Fee Simple Conditional (precursor ) to Fee TailO to Aand the heirs of A’s body.(Words of purchase)(Words of limitation)A gets a life estate. A’s “heirs” do not get anything by the conveyance. When A dies, A’s heir (eldest son B under primogeniture) inherits a life estate. When B dies, B’s eldest son C inherits a life estate. This continues until the death of last lineal descendant of A.
Statute DeDonis Conditionalibus (1285)Prevented the easy destructibility of the fee simple conditional.Replaced fee simple conditionalwith fee tail.Fee (estate)Tail (cut- tailored for a particular purpose)O to Aand the heirs of his body.(Words of purchase) (Words of limitation)“heirs of his body” refers to grantee’s (A) issue or lineal descendants.
Characteristics of a Fee Tail:It is not freely alienable. Interest (estate) is passed from generation to generation becauseit is held in fee tail. It cannot be devised by will. It is inheritable only by grantee’s linealdescendants (children, grandchildren, great-grandchildren etc.). Tenant in fee tail can do nothing to defeat the rights of the tenant’s lineal descendants. The estate ends when the grantee’s last linealdescendant dies. Then the land revertsto grantor or his heirs or to any holder of the remaindernamed in the grant.
Common law: When a conveyance includes the words “and the heirs of his body” this continues as a series of life estates and the owners of the life estate are not allowed to destroy the interest of their heirs. Grantors could design specific fee tails.Ex. O to A and the male heirs of his body.Limits succession to male heirs of A’s bodyO to A and female heirs of his body.Limits succession to female heirs of A’s body.O to A and the heirs of his body by his wife, B.Limits succession to any heir of A’s body and B.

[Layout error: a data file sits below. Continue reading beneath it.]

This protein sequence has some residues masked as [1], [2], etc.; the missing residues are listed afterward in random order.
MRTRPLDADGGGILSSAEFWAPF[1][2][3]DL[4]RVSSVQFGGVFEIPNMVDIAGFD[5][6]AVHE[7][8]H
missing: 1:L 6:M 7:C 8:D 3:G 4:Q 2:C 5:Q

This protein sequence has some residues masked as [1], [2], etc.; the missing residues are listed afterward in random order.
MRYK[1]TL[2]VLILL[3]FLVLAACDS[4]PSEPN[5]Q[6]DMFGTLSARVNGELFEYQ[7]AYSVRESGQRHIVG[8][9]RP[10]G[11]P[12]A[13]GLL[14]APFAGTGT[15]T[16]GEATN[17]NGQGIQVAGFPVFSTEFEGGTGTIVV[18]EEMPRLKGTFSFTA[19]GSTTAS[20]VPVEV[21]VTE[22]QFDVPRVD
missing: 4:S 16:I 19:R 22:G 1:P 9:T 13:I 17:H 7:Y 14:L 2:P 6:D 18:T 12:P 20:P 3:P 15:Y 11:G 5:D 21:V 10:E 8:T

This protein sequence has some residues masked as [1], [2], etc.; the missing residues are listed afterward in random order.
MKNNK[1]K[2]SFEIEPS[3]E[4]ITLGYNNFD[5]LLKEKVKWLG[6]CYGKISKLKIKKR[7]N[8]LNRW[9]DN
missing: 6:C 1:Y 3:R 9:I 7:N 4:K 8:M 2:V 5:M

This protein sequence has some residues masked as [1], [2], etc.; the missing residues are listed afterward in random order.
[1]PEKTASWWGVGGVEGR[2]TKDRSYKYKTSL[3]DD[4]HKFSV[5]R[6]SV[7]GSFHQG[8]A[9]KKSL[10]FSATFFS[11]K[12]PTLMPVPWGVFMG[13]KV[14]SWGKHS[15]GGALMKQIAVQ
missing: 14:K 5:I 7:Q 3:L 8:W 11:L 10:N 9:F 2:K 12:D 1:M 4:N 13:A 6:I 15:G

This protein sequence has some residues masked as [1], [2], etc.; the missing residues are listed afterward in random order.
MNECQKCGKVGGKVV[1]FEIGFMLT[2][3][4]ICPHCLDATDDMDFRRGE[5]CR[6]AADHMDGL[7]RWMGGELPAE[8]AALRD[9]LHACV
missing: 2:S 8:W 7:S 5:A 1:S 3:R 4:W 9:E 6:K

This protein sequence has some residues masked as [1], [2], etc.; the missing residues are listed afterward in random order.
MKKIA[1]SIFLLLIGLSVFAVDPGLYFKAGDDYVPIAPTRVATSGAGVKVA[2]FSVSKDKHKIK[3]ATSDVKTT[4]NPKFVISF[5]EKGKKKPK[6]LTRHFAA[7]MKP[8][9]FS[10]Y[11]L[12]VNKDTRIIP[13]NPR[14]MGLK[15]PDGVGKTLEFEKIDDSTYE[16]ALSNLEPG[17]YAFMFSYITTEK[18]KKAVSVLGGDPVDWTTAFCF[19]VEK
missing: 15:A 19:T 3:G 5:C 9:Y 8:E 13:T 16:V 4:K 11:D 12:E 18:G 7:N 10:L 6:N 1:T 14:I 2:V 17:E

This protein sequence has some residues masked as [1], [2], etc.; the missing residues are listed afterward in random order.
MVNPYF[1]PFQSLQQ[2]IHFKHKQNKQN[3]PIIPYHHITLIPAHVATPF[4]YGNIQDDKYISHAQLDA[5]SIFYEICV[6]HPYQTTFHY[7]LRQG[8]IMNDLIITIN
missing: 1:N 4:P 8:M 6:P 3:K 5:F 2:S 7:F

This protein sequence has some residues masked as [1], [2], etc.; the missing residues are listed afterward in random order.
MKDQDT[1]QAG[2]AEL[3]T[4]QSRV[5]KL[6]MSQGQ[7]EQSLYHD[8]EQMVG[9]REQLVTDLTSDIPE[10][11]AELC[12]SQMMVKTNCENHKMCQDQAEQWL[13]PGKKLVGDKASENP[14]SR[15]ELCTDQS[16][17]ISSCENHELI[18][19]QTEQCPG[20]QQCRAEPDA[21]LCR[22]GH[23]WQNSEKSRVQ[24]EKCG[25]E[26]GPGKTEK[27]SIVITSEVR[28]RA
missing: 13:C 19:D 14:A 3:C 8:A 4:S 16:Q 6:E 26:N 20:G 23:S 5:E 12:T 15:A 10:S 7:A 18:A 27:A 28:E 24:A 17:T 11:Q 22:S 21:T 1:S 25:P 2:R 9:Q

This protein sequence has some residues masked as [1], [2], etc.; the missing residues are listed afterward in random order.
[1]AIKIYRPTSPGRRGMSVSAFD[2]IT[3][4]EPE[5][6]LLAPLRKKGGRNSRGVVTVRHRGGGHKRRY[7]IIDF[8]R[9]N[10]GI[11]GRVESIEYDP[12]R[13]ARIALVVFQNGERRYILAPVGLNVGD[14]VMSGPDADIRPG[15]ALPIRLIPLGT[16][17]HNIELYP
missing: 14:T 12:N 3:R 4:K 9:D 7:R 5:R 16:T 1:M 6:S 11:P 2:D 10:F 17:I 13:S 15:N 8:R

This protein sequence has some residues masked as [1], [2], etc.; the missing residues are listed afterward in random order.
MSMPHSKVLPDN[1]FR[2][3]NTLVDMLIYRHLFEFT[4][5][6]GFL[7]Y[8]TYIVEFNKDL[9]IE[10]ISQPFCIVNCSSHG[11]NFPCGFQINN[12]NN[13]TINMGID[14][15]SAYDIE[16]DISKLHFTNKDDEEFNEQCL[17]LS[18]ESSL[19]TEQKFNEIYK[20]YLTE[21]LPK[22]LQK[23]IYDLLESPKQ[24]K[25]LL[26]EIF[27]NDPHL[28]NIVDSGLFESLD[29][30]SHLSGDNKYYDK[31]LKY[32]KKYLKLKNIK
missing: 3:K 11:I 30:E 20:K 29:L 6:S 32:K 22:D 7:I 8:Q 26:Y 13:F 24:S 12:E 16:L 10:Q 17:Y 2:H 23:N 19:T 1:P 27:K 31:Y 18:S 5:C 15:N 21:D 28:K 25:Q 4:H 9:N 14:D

Examples (Assume the common law rules apply).O, owner of Blackacre in fee simple absolute grants Blackacre“to A and the male heirs of his body.” During his life A grants his interest in the land to B, his doctor, who took care of him during his lifetime. A has one son C and one daughter D. After A dies, C and Deach claim Blackacre as their own and attempt to evict B. Who wins?What is the state of title.C wins! O granted A a fee tail (male). A had a life estate that wasinheritable only by his maleheir. A fee tail is not freely alienable. A cannot do anything to defeat his male heir’s right under thefee tail. Thus, A’s grant to B is invalid. D gets nothing becausethe fee tail applied only to male heirs.
O, owner of Blackacre in fee simple absolute, grants Blackacre“to A and the heirs of his body by his wife D.” During his life, A had a son C withhis first wife B. Later, B died. A married D and had a son E and a daughter F. E had a son G. Later A and E die. C, D, F and G claim Blackacre as their own. Whohas an interest in the land? What is the state of title under the common law?
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- Fall '08
- Life estate, Fee simple, Real property law